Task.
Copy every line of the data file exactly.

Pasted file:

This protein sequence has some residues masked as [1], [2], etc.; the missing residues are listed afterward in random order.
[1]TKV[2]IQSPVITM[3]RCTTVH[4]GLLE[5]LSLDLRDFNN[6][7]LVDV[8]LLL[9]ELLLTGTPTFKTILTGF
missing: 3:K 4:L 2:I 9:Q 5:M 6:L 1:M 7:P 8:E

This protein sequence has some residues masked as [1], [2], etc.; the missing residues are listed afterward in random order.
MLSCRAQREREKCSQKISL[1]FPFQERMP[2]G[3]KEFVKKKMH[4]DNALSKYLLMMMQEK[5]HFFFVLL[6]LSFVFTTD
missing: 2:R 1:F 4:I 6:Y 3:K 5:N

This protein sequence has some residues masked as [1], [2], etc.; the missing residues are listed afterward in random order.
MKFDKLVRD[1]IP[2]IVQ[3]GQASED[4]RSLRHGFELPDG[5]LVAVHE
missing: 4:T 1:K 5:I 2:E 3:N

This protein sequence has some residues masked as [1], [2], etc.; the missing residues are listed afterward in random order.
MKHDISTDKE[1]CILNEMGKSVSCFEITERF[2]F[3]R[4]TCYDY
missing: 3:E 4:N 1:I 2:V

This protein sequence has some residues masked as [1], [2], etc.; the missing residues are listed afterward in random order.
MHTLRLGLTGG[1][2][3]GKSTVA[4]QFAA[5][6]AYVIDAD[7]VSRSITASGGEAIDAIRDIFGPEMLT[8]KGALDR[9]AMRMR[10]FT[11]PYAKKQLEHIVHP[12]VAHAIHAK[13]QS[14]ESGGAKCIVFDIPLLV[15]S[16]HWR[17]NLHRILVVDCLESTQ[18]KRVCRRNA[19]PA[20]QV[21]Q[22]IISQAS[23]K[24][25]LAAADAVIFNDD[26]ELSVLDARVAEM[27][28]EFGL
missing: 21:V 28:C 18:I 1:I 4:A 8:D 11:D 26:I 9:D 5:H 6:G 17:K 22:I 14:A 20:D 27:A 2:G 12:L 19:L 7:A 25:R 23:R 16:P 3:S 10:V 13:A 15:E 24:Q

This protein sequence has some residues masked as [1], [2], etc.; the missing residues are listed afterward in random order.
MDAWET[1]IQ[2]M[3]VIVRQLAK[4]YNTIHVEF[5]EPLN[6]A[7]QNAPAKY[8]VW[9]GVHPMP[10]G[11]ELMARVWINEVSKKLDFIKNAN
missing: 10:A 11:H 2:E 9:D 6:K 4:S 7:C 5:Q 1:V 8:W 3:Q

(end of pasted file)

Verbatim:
This protein sequence has some residues masked as [1], [2], etc.; the missing residues are listed afterward in random order.
[1]TKV[2]IQSPVITM[3]RCTTVH[4]GLLE[5]LSLDLRDFNN[6][7]LVDV[8]LLL[9]ELLLTGTPTFKTILTGF
missing: 3:K 4:L 2:I 9:Q 5:M 6:L 1:M 7:P 8:E

This protein sequence has some residues masked as [1], [2], etc.; the missing residues are listed afterward in random order.
MLSCRAQREREKCSQKISL[1]FPFQERMP[2]G[3]KEFVKKKMH[4]DNALSKYLLMMMQEK[5]HFFFVLL[6]LSFVFTTD
missing: 2:R 1:F 4:I 6:Y 3:K 5:N

This protein sequence has some residues masked as [1], [2], etc.; the missing residues are listed afterward in random order.
MKFDKLVRD[1]IP[2]IVQ[3]GQASED[4]RSLRHGFELPDG[5]LVAVHE
missing: 4:T 1:K 5:I 2:E 3:N

This protein sequence has some residues masked as [1], [2], etc.; the missing residues are listed afterward in random order.
MKHDISTDKE[1]CILNEMGKSVSCFEITERF[2]F[3]R[4]TCYDY
missing: 3:E 4:N 1:I 2:V

This protein sequence has some residues masked as [1], [2], etc.; the missing residues are listed afterward in random order.
MHTLRLGLTGG[1][2][3]GKSTVA[4]QFAA[5][6]AYVIDAD[7]VSRSITASGGEAIDAIRDIFGPEMLT[8]KGALDR[9]AMRMR[10]FT[11]PYAKKQLEHIVHP[12]VAHAIHAK[13]QS[14]ESGGAKCIVFDIPLLV[15]S[16]HWR[17]NLHRILVVDCLESTQ[18]KRVCRRNA[19]PA[20]QV[21]Q[22]IISQAS[23]K[24][25]LAAADAVIFNDD[26]ELSVLDARVAEM[27][28]EFGL
missing: 21:V 28:C 18:I 1:I 4:A 8:D 11:D 26:I 9:D 5:H 6:G 17:K 22:I 14:A 20:D 27:A 2:G 12:L 19:L 7:A 25:R 23:R 16:P 3:S 10:V 13:A 15:E 24:Q

This protein sequence has some residues masked as [1], [2], etc.; the missing residues are listed afterward in random order.
MDAWET[1]IQ[2]M[3]VIVRQLAK[4]YNTIHVEF[5]EPLN[6]A[7]QNAPAKY[8]VW[9]GVHPMP[10]G[11]ELMARVWINEVSKKLDFIKNAN
missing: 10:A 11:H 2:E 9:D 6:K 4:S 7:C 5:Q 1:V 8:W 3:Q